Health Insurance: The 101 Guide

Health insurance is a necessary product that provides you with coverage when faced with medical expenses. No matter your age or current health status, you need to have a health insurance plan in case you get sick or injured.

However, it can be difficult to find the best health insurance when you don’t understand it. There are so many complicated terms and coverage options, but you can learn more and make an informed decision with this health insurance guide.

Types of Health Insurance

Health insurance is broken into two main categories: public and private. Public insurance includes Medicaid, Medicare, and CHIP. The majority of people have private health insurance. An employee typically provides it, or you can purchase it through a marketplace.

Private health insurance can then be broken up even further:

  • On-Exchange: Private policies sold through government exchanges must cover the ten essential benefits and any other features required by your state. The insurer must offer plans at every metal tier. If you purchase one of these policies, you are eligible for tax credits and cost-sharing reductions.
  • Off-Exchange: You can you buy a plan directly from a health insurance provider, privately-run market, or third-party broker. No matter where you get it, the plans are still required to offer the ten essential benefits. Unfortunately, you cannot get any subsidies, but they can often provide more options at lower prices.
  • Employer-Provided: When your employer purchases and manages your insurance, it is part of a group plan. Again, it must follow the rules and offer the ten essential benefits, but you can usually get these plans at lower prices because of the group discount. With employer-provided plans, you don’t have the burden of searching the market for your own insurance.

Types of Private Insurance Plans

Aside from where you get your private insurance, you also need to consider the type of policy that best fits your needs.

Health Maintenance Organization (HMO)

HMO insurance plans restrict you to a selected network of providers, and you don’t get any coverage outside of your network. All of your care and referrals must be coordinated by an in-network primary care physician. Some people find them to be too restrictive, but they offer lower premiums based on deals they have with their network of healthcare professionals.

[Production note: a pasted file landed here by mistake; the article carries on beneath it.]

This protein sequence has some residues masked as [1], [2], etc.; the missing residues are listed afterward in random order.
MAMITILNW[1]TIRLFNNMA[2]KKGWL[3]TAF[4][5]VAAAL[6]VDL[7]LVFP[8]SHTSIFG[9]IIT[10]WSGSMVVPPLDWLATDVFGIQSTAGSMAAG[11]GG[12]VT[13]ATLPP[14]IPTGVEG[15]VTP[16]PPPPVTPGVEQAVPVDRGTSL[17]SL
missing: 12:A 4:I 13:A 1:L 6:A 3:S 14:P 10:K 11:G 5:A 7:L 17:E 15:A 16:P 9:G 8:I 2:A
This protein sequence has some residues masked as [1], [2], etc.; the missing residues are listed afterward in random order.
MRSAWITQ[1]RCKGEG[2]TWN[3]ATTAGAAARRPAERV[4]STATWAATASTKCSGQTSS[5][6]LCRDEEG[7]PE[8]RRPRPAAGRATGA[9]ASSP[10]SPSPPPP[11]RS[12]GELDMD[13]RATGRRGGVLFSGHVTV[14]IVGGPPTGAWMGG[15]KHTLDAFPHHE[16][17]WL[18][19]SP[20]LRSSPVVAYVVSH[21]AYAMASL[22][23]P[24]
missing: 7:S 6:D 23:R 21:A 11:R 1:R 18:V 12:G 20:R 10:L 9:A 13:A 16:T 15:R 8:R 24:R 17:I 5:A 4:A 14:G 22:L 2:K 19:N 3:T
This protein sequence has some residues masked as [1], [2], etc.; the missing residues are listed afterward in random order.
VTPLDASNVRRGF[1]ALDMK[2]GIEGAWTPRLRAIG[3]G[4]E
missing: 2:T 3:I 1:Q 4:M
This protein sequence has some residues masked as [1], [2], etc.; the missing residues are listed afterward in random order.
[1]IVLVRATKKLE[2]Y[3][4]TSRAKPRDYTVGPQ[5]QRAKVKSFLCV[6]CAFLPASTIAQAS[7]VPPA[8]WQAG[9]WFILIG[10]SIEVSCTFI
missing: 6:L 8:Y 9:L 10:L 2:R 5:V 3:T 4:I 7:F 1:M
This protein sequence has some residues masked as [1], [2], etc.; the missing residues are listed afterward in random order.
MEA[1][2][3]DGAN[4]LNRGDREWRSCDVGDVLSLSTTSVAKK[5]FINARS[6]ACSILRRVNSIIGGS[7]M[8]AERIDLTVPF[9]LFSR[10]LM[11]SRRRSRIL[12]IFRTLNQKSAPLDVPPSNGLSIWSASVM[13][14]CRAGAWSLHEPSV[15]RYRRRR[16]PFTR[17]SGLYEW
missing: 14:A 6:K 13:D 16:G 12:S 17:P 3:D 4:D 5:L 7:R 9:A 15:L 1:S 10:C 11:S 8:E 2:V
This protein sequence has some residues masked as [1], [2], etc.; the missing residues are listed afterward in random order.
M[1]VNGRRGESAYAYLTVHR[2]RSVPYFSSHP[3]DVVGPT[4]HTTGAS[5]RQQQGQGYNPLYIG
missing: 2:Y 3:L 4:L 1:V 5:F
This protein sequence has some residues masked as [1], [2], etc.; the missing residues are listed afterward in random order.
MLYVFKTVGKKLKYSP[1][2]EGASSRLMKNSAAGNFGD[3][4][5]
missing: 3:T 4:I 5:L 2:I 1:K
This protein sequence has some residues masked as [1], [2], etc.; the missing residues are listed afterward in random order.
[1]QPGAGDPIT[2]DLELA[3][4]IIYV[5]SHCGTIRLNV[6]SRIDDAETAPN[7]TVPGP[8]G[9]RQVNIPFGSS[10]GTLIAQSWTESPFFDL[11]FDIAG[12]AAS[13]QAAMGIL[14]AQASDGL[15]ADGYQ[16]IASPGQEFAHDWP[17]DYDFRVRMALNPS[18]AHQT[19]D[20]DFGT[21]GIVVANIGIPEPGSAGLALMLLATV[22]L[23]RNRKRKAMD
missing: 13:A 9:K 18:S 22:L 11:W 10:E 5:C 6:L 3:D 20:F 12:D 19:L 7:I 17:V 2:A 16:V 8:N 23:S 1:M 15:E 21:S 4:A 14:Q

Preferred Provider Organization (PPO)

If you need more flexibility with your insurance, a PPO lets you choose between in-network or out-of-network providers. Costs will be lower for in-network care, though. You also have the option of seeing specialists without a referral. The flexibility comes at a price, so you can expect higher premiums with this plan.

Exclusive Provider Organization (EPO)

For a mix of the PPO and HMO, get an EPO. These plans still allow you to see a specialist without a referral, but you can’t seek care from out-of-network providers. Because of this, EPO premiums tend to fall in between HMOs and PPOs.

Point of Service (POS)

A POS plan is also a mix between PPO and HMO. You have a primary care provider coordinating your care, but you also have access to out-of-network options! With this plan, in-network care is more affordable, but you need a referral for in-network specialists.

Metal Tiers from Which You Can Choose

As we mentioned with the on-exchange insurance, you have plans at every metal tier, but what is a metal tier? They are simply categories based on how much you pay versus how much your insurer pays:

  • Platinum: 10% consumer & 90% insurance company
  • Gold: 20% consumer & 80% insurance company
  • Silver: 30% consumer & 70% insurance company
  • Bronze: 40% consumer & 60% insurance company

It’s important to note that these numbers don’t show the exact amount of your portion. It is just designed to give you an overall idea of how much you can expect to pay on your medical costs.

Factors that Determine Your Health Insurance Costs

Lastly, you need to know about the other factors that determine your costs so that you can understand your quote. Your out-of-pocket expenses largely depend on your:

  • Premium
  • Deductible
  • Copayment
  • Coinsurance
  • Maximum Out-of-Pocket Expenses

Get Your Health Insurance Quote

Now that you know more about the basics, you can start to find the best health insurance for your needs. If you don’t have an employer-provided plan, we recommend that you start by getting a health insurance quote from several different providers. You can then compare the quotes to find the best policy for your healthcare needs and budget.